Common versus occasional association with an ecological system was assigned based on the degree to which the structural characteristics of an ecological system matched the preferred structural habitat characteristics for each species as represented in scientific literature.
The percentage of observations associated with each ecological system relative to the percent of Montana covered by each ecological system was also used to guide assignment of common versus occasional association.
If you have any questions or comments on species associations with ecological systems, please contact the Montana Natural Heritage Program's Senior Zoologist.
Suggested Uses and Limitations
Species associations with ecological systems should be used to generate potential lists of species that may occupy broader landscapes for the purposes of landscape-level planning.
These potential lists of species should not be used in place of documented occurrences of species (this information can be requested at: mtnhp.org/requests
) or systematic surveys for species and evaluations of habitat at a local site level by trained biologists.
Users of this information should be aware that the land cover data used to generate species associations is based on imagery from the late 1990s and early 2000s and was only intended to be used at broader landscape scales.
Land cover mapping accuracy is particularly problematic when the systems occur as small patches or where the land cover types have been altered over the past decade.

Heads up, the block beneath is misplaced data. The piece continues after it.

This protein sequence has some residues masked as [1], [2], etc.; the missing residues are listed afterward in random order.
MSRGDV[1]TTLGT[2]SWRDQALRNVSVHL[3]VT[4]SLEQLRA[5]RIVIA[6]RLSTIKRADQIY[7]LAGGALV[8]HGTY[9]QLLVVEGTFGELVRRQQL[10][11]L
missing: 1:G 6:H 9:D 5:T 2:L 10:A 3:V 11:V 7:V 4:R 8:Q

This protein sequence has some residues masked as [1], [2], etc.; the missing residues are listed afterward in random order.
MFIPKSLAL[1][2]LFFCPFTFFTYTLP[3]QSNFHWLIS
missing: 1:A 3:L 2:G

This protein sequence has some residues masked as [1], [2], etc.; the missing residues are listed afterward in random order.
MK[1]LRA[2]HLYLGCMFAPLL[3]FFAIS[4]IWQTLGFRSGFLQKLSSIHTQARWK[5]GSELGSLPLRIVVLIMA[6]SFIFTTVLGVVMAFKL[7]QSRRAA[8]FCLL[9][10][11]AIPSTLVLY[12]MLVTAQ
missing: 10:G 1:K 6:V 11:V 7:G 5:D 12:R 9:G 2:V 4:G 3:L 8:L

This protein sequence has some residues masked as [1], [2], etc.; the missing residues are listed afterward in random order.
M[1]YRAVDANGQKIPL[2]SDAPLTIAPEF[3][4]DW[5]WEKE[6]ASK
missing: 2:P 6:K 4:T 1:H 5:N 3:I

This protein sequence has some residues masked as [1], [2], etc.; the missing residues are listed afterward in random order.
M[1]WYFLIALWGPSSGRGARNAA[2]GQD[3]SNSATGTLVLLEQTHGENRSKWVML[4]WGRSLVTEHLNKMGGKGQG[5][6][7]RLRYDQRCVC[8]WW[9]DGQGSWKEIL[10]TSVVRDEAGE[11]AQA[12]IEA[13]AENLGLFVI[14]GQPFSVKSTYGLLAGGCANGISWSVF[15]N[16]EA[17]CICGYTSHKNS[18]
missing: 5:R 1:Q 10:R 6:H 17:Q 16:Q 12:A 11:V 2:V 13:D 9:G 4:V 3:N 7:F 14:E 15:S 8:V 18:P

Thus, particular caution should be used when using the associations in assessments of smaller areas (e.g., evaluations of public land survey sections).
Finally, although a species may be associated with a particular ecological system within its known geographic range, portions of that ecological system may occur outside of the species' known geographic range.
- Adams, R.A. 2003. Bats of the Rocky Mountain West; natural history, ecology, and conservation. Boulder, CO: University Press of Colorado. 289 p.
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- Commonly Associated with these Ecological Systems
Recently Disturbed or Modified
Wetland and Riparian Systems
- Occasionally Associated with these Ecological Systems
Forest and Woodland Systems
Human Land Use
Shrubland, Steppe and Savanna Systems
Mainly aquatic invertebrates such as insects, crustaceans, and mollusks. Seeds and vegetative parts of aquatic plants are important in certain areas (Austin et al. 1998).
At Bowdoin National Wildlife Refige, 25,000 were seen in November 1949. The major cause of unsuccessful nests at Freezeout Lake was skunk predation.
Individuals form new pair bonds during spring migration each year. Female builds nest on the ground near or over water, as well as in uplands, unlike other diving ducks. Eggs are elliptical to nearly oval in shape. The color is pale olive or greenish buff to dark olive buff. Most clutches have 8 to 10 eggs (Austin et al. 1998). Actual nest records are scattered from mid-May to August 10. Hatching dates at Freezeout Lake were from June 1 to August 20. Birds nesting on islands were more successful (60%) than those in other habitat types (average of all was 23.5%). Average clutch size was 9.5.
- Literature Cited AboveLegend: View Online Publication
- Austin, Jane E., Christine M. Custer, and Alan D. Afton. 1998. Lesser Scaup (Aythya affinis). Species Account Number 338. The Birds of North America Online (A. Poole, Ed.). Ithaca, NY: Cornell Laboratory of Ornithology; Retrieved 3/25/2008 from The Birds of North America Online database
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- Additional ReferencesLegend: View Online Publication
Do you know of a citation we're missing?